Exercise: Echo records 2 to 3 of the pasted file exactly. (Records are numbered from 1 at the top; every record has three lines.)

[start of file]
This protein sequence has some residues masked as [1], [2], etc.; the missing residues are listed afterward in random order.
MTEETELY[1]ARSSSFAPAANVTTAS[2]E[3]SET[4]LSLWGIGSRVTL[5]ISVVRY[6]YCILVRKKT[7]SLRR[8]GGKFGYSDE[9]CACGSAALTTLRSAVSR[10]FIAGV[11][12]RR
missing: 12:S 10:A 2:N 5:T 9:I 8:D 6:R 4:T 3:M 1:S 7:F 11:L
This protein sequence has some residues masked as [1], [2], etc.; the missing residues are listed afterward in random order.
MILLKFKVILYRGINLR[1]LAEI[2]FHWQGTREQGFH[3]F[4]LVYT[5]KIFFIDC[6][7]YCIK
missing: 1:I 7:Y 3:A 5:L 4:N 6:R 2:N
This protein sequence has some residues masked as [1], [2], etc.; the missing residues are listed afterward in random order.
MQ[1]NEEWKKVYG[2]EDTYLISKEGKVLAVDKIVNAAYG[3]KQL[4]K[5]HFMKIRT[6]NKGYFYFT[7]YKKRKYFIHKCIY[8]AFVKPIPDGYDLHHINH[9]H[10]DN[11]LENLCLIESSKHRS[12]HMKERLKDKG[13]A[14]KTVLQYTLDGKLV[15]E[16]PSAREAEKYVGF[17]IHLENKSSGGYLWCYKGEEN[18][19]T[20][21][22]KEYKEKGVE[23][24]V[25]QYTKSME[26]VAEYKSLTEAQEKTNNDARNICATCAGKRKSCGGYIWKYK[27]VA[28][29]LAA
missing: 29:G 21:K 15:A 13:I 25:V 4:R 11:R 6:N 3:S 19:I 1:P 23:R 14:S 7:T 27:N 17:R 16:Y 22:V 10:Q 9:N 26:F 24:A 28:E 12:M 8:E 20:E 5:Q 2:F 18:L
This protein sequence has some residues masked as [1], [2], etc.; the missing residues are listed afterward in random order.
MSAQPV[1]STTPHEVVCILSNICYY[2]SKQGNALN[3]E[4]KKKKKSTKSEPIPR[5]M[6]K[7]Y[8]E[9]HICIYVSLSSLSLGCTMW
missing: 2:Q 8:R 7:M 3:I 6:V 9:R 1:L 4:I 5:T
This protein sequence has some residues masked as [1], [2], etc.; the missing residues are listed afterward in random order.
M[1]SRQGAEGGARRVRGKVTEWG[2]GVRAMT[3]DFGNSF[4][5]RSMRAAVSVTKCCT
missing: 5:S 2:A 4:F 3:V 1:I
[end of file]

This protein sequence has some residues masked as [1], [2], etc.; the missing residues are listed afterward in random order.
MILLKFKVILYRGINLR[1]LAEI[2]FHWQGTREQGFH[3]F[4]LVYT[5]KIFFIDC[6][7]YCIK
missing: 1:I 7:Y 3:A 5:L 4:N 6:R 2:N
This protein sequence has some residues masked as [1], [2], etc.; the missing residues are listed afterward in random order.
MQ[1]NEEWKKVYG[2]EDTYLISKEGKVLAVDKIVNAAYG[3]KQL[4]K[5]HFMKIRT[6]NKGYFYFT[7]YKKRKYFIHKCIY[8]AFVKPIPDGYDLHHINH[9]H[10]DN[11]LENLCLIESSKHRS[12]HMKERLKDKG[13]A[14]KTVLQYTLDGKLV[15]E[16]PSAREAEKYVGF[17]IHLENKSSGGYLWCYKGEEN[18][19]T[20][21][22]KEYKEKGVE[23][24]V[25]QYTKSME[26]VAEYKSLTEAQEKTNNDARNICATCAGKRKSCGGYIWKYK[27]VA[28][29]LAA
missing: 29:G 21:K 15:A 13:I 25:V 4:R 11:R 6:N 3:S 19:I 1:P 23:R 14:S 7:T 27:N 17:R 16:Y 22:V 10:Q 9:N 26:F 24:A 28:E 12:M 8:E 20:E 5:Q 2:F 18:L